Spokespersons for U.S. Attorney Geoffrey Berman in Manhattan declined to comment on Saturday. In announcing Epstein's charges last month, Berman urged additional victims to come forward and said the U.S. investigation was continuing. Epstein's lawyers didn't immediately return phone calls on Saturday.
"Certainly for the Bureau of Prisons, it is not a great reflection on what is usually seen as their goal of keeping all defendants safe even from themselves," said Randall Jackson, a former federal prosecutor who's not involved in the case. "There was already some kind of issue with Epstein so this will probably be the focus of an internal inquiry at the Department of Justice."
Protocols for suicide watches vary, but generally require that guards check on inmates at least every 15 minutes. In some cases, guards are required to keep eyes on an inmate at all times through a window into the cell, logging multiple entries per hour about the inmate's behavior and activities.
Typically, inmates on suicide watch are in a segregated unit with nothing in their cells. They are stripped down and provided a blanket or garment made of special material that can't be used to form a noose. They eat with plastic utensils, or none at all. But suicide protocols can suffer when staffing or resources are limited. At times, jails may not have enough guards to dedicate to monitoring a single inmate at all times.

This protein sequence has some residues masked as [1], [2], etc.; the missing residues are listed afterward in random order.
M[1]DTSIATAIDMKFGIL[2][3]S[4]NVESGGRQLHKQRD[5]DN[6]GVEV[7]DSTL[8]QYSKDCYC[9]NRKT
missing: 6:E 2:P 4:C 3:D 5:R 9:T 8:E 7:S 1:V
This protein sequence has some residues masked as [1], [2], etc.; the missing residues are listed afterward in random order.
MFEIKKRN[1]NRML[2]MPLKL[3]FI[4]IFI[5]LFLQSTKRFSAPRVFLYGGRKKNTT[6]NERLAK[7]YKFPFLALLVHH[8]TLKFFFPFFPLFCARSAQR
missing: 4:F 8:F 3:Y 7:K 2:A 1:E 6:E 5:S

"It technically is impossible to kill yourself on suicide watch. It's 24/7 observation by staff," said Jack Donson, a former career federal prison employee who now works as a prison consultant.
Still, inmates aren't kept on suicide watch indefinitely. Being on suicide watch entails harsh conditions, and there's pressure in the system to remove the restrictions once prisoners have demonstrated stability, experts said. But sometimes, inmates intent on harming themselves can learn to say the right things to convince authorities to lift the monitoring.
"A lot of people have some explaining to do as to how such a high-profile inmate with many risk factors was able to commit suicide," said Lindsey Hayes, a national expert in jail suicide prevention with the National Center on Institutions and Alternatives. "People need to be held accountable for what happened and hopefully they will."
There were 222 suicides in federal prisons from 2001 to 2014, according to the most recent statistics available from the Bureau of Justice Statistics. Suicide was third-largest cause of death during that period in those facilities, at 4% of all fatalities.
Given the allegations in Epstein's case that he provided underage girls to rich and powerful figures, his death was already prompting conspiracy theories about possible efforts to silence him. Within hours of Epstein's death Saturday morning, Twitter was alive with talk of possible scenarios, with trending topics including #TrumpBodyCount and #ClintonBodyCount.